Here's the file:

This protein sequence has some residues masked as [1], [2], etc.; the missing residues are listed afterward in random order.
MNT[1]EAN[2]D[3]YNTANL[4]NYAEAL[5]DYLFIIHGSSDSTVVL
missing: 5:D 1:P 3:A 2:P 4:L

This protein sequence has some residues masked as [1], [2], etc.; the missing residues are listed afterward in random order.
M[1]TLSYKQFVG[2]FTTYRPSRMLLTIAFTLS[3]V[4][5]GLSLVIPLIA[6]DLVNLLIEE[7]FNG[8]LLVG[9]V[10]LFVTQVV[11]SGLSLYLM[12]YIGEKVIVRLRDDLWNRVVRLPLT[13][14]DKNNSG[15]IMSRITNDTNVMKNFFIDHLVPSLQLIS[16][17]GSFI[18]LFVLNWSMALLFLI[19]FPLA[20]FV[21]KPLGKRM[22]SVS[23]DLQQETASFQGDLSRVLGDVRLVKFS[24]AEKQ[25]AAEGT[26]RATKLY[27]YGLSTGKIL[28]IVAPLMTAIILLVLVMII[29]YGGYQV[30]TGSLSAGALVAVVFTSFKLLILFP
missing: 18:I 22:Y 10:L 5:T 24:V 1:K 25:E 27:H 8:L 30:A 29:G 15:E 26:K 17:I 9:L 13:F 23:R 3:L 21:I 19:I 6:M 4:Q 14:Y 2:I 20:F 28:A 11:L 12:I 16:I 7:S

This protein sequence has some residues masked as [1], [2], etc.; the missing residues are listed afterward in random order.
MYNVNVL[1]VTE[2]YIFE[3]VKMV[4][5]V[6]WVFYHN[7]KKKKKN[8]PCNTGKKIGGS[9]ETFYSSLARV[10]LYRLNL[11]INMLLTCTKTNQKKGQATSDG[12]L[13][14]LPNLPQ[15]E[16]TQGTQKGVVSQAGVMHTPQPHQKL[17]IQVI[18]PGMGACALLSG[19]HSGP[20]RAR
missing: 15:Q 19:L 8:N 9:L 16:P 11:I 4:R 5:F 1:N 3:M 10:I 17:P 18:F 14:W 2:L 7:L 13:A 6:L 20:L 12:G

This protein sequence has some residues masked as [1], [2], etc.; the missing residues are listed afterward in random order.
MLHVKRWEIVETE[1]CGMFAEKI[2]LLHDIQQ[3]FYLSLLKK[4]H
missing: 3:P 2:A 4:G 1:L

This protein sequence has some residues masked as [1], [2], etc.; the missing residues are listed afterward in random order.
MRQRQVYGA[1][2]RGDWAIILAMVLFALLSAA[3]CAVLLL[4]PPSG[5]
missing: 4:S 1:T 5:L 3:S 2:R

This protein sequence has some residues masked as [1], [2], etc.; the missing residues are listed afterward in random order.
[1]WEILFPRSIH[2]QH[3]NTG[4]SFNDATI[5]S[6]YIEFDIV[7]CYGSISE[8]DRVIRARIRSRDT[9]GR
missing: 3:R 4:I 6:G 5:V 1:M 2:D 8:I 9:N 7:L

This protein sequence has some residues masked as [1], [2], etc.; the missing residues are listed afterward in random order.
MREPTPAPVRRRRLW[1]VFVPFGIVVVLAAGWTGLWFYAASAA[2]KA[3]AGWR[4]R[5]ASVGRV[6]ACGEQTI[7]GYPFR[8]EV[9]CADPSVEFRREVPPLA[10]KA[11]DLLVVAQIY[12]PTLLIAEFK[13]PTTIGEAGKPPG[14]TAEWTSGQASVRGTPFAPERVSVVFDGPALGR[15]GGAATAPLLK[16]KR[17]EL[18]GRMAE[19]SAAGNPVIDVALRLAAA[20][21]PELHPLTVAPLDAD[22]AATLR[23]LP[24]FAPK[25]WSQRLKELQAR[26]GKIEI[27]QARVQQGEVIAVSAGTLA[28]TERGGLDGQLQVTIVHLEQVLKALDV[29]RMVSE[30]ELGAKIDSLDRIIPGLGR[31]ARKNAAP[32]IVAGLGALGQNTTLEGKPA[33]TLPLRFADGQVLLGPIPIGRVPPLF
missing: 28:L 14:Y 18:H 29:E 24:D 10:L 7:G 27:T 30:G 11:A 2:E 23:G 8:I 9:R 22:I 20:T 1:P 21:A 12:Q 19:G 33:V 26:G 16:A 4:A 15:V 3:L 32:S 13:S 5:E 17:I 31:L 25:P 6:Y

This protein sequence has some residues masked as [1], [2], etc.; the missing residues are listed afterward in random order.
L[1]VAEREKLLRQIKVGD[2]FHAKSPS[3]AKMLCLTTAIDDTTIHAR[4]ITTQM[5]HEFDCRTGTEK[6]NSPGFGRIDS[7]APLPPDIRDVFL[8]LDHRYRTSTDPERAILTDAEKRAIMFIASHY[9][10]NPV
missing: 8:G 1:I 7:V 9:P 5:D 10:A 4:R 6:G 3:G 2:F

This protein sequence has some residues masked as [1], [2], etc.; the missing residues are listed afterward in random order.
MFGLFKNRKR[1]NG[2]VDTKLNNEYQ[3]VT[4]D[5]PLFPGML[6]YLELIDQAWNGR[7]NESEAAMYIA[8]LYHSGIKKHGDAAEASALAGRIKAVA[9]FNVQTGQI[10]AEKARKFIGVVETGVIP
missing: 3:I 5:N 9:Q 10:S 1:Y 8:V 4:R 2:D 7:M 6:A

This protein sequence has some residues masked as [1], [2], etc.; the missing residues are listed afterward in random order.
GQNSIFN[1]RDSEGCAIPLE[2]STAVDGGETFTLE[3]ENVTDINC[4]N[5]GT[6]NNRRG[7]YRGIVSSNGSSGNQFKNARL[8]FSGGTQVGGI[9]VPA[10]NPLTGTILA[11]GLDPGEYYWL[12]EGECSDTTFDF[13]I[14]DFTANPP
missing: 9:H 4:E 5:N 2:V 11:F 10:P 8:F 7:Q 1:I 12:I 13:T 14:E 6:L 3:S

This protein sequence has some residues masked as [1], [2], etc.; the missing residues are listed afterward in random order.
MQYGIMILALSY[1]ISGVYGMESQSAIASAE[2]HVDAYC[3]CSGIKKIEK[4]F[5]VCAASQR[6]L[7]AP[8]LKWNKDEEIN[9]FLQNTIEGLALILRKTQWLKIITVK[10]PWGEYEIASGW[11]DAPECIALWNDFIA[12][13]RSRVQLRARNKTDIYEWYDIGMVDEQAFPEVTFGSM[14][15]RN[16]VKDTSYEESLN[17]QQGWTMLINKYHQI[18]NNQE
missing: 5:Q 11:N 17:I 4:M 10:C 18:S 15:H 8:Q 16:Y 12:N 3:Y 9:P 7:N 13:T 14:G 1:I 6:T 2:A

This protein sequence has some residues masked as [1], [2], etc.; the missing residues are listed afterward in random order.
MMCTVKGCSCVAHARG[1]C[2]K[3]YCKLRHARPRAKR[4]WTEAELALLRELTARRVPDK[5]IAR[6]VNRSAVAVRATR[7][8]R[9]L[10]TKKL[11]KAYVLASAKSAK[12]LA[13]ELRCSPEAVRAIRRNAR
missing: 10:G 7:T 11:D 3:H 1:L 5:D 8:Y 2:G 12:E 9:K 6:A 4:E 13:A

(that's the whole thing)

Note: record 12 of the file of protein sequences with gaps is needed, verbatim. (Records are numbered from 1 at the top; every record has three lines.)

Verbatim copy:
This protein sequence has some residues masked as [1], [2], etc.; the missing residues are listed afterward in random order.
MMCTVKGCSCVAHARG[1]C[2]K[3]YCKLRHARPRAKR[4]WTEAELALLRELTARRVPDK[5]IAR[6]VNRSAVAVRATR[7][8]R[9]L[10]TKKL[11]KAYVLASAKSAK[12]LA[13]ELRCSPEAVRAIRRNAR
missing: 10:G 7:T 11:D 3:H 1:L 5:D 8:Y 2:G 12:E 9:K 6:A 4:E 13:A